African Airlines Association protests European Union aviation bans


African Airlines Association protests European Union aviation bans

The African Airlines Association (AFRAA) has not taken kindly to the recent ban of airlines from the continent and the blanket ban on airlines registered in certain countries in Africa, claiming that 13 of the banned countries are from Africa, out of a total of 17 banned countries worldwide.

Sources in Brussels promptly rejected the suggestion of the AFRAA secretary general that the regularly updated black list is driven by motivations like undermining confidence in the continent’s airlines. The source strongly suggested that the only motive the European Union’s (EU) black list has is to improve aviation safety and let the rest of the world know where serious breaches in aviation regulatory oversight and enforcement of International Civil Aviation Organization (ICAO) mandates exist, so that consumers, least of all in Africa, can make informed choices when booking an airline ticket. The source further reacted to suggestions by AFRAA that black lists should only be published by ICAO directly. “This is within our mandate and obligation for freedom of information towards a wider public, in the EU first and foremost and then for everyone else to see” before adding “other regulatory bodies like the (United States Federal Aviation Administration) FAA also ban airlines from flying into their airspace, and that is also published, maybe with less fanfare but it is on their information base.”

AFRAA, however, also pointed out that several of the airlines black listed in the latest publication from Brussels are not even operational or lack a current AOC (air operators certificate), nor do others on the list presently fly to Europe or intend to fly to Europe but operate domestic flights or regional flights only.

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However, all that said, there are a sizeable number of properly-regulated and well-managed airlines on the continent with full certification to fly to Europe from all corners of Africa. They fly under the auspices and oversight of Civil Aviation Authorities which have passed the audits of ICAO, the FAA, and the EU time and again and are generally positive examples that African aviation is not dangerous per se, while, of course, a number of airlines operating on the continent definitely are, as the many reports here on aviation accidents also confirm.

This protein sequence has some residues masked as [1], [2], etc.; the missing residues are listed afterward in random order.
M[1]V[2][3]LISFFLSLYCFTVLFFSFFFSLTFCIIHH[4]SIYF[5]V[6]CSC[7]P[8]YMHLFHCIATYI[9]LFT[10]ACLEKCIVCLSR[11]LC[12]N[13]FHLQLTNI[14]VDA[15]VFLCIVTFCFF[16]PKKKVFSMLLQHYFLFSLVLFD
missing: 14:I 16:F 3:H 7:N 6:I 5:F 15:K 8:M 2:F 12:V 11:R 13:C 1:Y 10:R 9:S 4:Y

What is needed is that the most affected countries be given logistical support by ICAO and the EU to improve and strengthen their regulatory functions, train their staff, and provide them with competence, so that they in turn can sort out “their own rotten apples” and shut down airlines that do not comply with maintenance directives, ignore airworthiness directives, and flout other regulations including those regarding crew training and working hours.

AFRAA undoubtedly has a role to play here, but confrontational broadsides over the issue will not exactly be helpful to achieve what should be a common, global goal: making air transport safer and reducing the far above average of air accidents in Africa to at least global averages.

Author: editor

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